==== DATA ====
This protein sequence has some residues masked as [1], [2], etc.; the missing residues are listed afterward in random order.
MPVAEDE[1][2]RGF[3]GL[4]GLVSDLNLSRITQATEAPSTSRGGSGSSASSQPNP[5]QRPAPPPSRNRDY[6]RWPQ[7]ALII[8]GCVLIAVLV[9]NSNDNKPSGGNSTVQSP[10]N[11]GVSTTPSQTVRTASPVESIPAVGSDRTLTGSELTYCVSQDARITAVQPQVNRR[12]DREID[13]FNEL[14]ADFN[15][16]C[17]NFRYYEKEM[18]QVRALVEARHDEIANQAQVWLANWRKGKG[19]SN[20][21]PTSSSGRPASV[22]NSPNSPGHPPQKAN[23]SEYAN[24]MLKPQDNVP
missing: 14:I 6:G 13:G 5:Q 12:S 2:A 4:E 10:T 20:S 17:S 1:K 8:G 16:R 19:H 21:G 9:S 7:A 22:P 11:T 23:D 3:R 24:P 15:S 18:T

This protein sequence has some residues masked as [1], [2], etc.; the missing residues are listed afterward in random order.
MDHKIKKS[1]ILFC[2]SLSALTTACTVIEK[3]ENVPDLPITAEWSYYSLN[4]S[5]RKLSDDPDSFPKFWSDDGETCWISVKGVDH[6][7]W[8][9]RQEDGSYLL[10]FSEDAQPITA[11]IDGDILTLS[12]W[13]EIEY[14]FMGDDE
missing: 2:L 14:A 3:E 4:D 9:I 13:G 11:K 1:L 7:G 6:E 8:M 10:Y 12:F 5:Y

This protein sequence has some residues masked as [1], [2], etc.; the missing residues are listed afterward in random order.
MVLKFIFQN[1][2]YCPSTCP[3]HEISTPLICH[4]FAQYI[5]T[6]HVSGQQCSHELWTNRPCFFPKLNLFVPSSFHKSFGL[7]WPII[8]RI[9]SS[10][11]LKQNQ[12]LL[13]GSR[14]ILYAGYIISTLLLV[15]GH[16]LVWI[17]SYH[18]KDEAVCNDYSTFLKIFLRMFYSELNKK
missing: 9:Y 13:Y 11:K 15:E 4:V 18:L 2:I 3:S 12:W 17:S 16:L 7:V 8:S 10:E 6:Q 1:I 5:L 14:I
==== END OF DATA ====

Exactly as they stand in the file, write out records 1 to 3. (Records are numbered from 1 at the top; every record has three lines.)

This protein sequence has some residues masked as [1], [2], etc.; the missing residues are listed afterward in random order.
MPVAEDE[1][2]RGF[3]GL[4]GLVSDLNLSRITQATEAPSTSRGGSGSSASSQPNP[5]QRPAPPPSRNRDY[6]RWPQ[7]ALII[8]GCVLIAVLV[9]NSNDNKPSGGNSTVQSP[10]N[11]GVSTTPSQTVRTASPVESIPAVGSDRTLTGSELTYCVSQDARITAVQPQVNRR[12]DREID[13]FNEL[14]ADFN[15][16]C[17]NFRYYEKEM[18]QVRALVEARHDEIANQAQVWLANWRKGKG[19]SN[20][21]PTSSSGRPASV[22]NSPNSPGHPPQKAN[23]SEYAN[24]MLKPQDNVP
missing: 14:I 6:G 13:G 5:Q 12:S 2:A 4:E 10:T 20:S 17:S 1:K 8:G 16:R 19:H 21:G 9:S 7:A 22:P 11:T 23:D 3:R 24:P 15:S 18:T

This protein sequence has some residues masked as [1], [2], etc.; the missing residues are listed afterward in random order.
MDHKIKKS[1]ILFC[2]SLSALTTACTVIEK[3]ENVPDLPITAEWSYYSLN[4]S[5]RKLSDDPDSFPKFWSDDGETCWISVKGVDH[6][7]W[8][9]RQEDGSYLL[10]FSEDAQPITA[11]IDGDILTLS[12]W[13]EIEY[14]FMGDDE
missing: 2:L 14:A 3:E 4:D 9:I 13:G 11:K 1:L 7:G 6:E 8:M 10:Y 12:F 5:Y

This protein sequence has some residues masked as [1], [2], etc.; the missing residues are listed afterward in random order.
MVLKFIFQN[1][2]YCPSTCP[3]HEISTPLICH[4]FAQYI[5]T[6]HVSGQQCSHELWTNRPCFFPKLNLFVPSSFHKSFGL[7]WPII[8]RI[9]SS[10][11]LKQNQ[12]LL[13]GSR[14]ILYAGYIISTLLLV[15]GH[16]LVWI[17]SYH[18]KDEAVCNDYSTFLKIFLRMFYSELNKK
missing: 9:Y 13:Y 11:K 15:E 4:V 18:L 2:I 3:S 12:W 17:S 16:L 7:V 8:S 10:E 6:Q 1:I 5:L 14:I